Bolton on the brink. Administrator says shut down will start if no buyer secured in 2 days

Bolton Wanderers

August 27 – Unthinkable, impossible, devastating. Just three of the reactions to Bolton Wanderers, one of English football’s most iconic teams who were in the Premier League as recently as nine years ago, possibly disappearing into oblivion after a proposed takeover of the troubled League One (third-tier) club collapsed.

Much has been made of the demise of Bury but Bolton’s fate is just as alarming, if not more so, given the history of the club and its fan base. But Bolton will go out of business on Wednesday unless a deal that fell apart at the weekend can be resurrected.

Bolton have been in administration for  three months and have been told that if there is no breakthrough by 5pm today to find a buyer or “give compelling reasons for an extension, the process of closing down the company will commence on Wednesday.”

Bolton, one of the founding members of the English Football League in 1888, won the FA Cup three times, in the 1920s and in 1958, but have struggled since being relegated from the Premier League in 2012.

They started the season with a 12-point deduction and manager Phil Parkinson resigned last week because of the current crisis. Saturday’s  5-0 loss to Ipswich Town was the third match in a row that they had conceded five goals.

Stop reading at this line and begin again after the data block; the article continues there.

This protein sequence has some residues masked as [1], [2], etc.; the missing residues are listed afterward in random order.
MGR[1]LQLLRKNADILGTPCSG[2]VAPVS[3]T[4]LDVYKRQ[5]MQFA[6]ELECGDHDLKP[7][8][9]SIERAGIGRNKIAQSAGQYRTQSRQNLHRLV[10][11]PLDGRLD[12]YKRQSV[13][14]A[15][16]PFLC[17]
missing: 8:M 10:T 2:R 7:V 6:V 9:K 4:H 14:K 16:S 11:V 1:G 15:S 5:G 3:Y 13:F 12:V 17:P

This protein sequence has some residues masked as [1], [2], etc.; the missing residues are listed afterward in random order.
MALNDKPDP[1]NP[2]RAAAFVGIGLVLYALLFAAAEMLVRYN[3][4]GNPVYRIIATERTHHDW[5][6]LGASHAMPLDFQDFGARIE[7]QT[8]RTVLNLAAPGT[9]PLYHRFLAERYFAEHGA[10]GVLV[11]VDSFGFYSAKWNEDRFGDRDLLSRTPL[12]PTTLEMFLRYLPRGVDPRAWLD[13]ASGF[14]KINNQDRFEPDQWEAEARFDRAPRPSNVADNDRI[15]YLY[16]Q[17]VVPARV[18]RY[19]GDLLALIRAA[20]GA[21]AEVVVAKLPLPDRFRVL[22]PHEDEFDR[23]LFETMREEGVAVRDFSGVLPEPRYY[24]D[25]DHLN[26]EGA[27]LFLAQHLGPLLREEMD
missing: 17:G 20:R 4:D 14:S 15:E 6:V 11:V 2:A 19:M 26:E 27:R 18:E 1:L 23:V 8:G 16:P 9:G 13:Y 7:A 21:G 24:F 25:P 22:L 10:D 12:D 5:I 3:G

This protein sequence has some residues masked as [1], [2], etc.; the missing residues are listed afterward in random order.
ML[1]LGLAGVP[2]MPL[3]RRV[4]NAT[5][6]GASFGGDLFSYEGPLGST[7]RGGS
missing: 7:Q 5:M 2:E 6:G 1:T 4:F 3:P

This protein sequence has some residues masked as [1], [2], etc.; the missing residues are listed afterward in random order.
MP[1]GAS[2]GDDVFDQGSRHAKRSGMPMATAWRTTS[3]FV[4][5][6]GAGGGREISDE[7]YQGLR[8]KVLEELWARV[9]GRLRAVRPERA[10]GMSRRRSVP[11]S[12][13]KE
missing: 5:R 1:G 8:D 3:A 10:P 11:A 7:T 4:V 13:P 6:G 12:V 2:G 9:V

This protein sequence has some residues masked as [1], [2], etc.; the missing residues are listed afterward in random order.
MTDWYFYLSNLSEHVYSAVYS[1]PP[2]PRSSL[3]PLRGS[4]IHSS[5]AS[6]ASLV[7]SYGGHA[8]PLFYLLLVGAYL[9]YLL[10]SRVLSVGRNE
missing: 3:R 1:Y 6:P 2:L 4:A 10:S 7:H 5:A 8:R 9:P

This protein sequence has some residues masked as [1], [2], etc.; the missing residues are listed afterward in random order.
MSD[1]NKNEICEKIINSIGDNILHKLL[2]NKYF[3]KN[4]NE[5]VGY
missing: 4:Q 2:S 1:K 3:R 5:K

“In just over 24 hours, the club will have its membership of the EFL revoked,” joint administrator Paul Appleton said in a statement on Bolton’s website.

“Over and above that, the club is currently not in a position to carry on trading and, as such, the process of closing down the company will commence on Wednesday.

“This will ultimately lead to its liquidation, the expulsion of the club from the EFL and the inevitable loss of over 150 jobs. More than that, it will devastate a community for whom the football club is a beacon of hope and expectation.”

With wages due at the end of the month, Appleton’s deadline is very real. The proposed takeover by Football Ventures consortium appears to have failed after Ken Anderson, who took the club into administration, demanded the deal included indemnity from any possible future civil action.

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